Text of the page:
By Abdi Guled, The Associated Press, Jordan Times.
DADAAB, Kenya – As the holy month of Ramadan begins, Faduma Aden is fasting during the day even though she doesn’t have enough food to celebrate with a sundown feast. The Somali mother of three, who fled starvation in her homeland and now lives at a Kenyan refugee camp, says she will fast because she fears God.
Muslims around the world mark sundown during the holy month of Ramadan that began Monday with extravagant dinners after not eating from sunrise to sundown. That kind of nighttime celebration is unthinkable this year for most Somalis, who already are suffering empty stomachs during the worst famine in a generation.
Despite the lack of food, for Somalis like Aden it’s a matter of faith to participate in Ramadan’s fast, even though Islam allows the ailing to eat. Others, though, are ashamed they don’t have enough food for the sundown dinner.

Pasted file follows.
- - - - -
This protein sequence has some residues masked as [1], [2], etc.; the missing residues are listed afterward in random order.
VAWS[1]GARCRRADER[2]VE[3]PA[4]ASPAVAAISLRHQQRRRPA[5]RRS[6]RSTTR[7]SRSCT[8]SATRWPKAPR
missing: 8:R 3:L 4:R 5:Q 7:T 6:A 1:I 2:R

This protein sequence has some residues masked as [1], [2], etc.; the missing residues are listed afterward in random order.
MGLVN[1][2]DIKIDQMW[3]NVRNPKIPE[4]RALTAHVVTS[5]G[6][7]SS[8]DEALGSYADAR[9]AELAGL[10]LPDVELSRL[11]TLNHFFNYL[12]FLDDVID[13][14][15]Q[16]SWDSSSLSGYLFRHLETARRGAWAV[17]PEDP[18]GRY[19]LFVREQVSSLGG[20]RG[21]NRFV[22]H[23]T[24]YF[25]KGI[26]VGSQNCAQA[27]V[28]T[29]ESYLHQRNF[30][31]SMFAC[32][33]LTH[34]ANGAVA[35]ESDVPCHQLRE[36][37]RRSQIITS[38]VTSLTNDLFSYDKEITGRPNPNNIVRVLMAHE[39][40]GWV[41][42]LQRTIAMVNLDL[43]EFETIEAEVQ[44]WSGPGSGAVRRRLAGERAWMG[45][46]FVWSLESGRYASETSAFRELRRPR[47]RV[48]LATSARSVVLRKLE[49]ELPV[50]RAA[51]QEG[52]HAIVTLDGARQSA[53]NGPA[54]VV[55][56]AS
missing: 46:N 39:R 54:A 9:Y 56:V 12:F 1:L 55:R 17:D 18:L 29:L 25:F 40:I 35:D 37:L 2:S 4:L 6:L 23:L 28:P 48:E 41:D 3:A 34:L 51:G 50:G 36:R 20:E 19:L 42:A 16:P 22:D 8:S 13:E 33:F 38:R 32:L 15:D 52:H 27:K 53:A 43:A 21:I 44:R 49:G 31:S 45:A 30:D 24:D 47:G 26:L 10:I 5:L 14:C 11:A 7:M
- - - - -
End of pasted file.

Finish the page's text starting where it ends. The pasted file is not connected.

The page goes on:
“How I will fast when I don’t have something to break it?” said Mohamed Mohamud Abdulle. “Today is the worst day I ever faced. All my family are hungry and I have nothing to feed them. “I feel the hunger that forced me from my home has doubled here.”
Tens of thousands of Somalis already have fled starvation to the world’s largest refugee camp in neighbouring Kenya, where Abdulle said people can’t fast without food “to console the soul” at sundown.
For most of the Muslim world, Ramadan this year falls at a time of rising food prices and political upheaval. Food prices typically spike during the Muslim religious month, and the elaborate dinners many in the Middle East put on to break the daily fast drive a deep hole in household budgets.
Somalis fleeing famine say they have been unintentionally fasting for weeks or months, but without the end-of-day meal to regain their strength. read more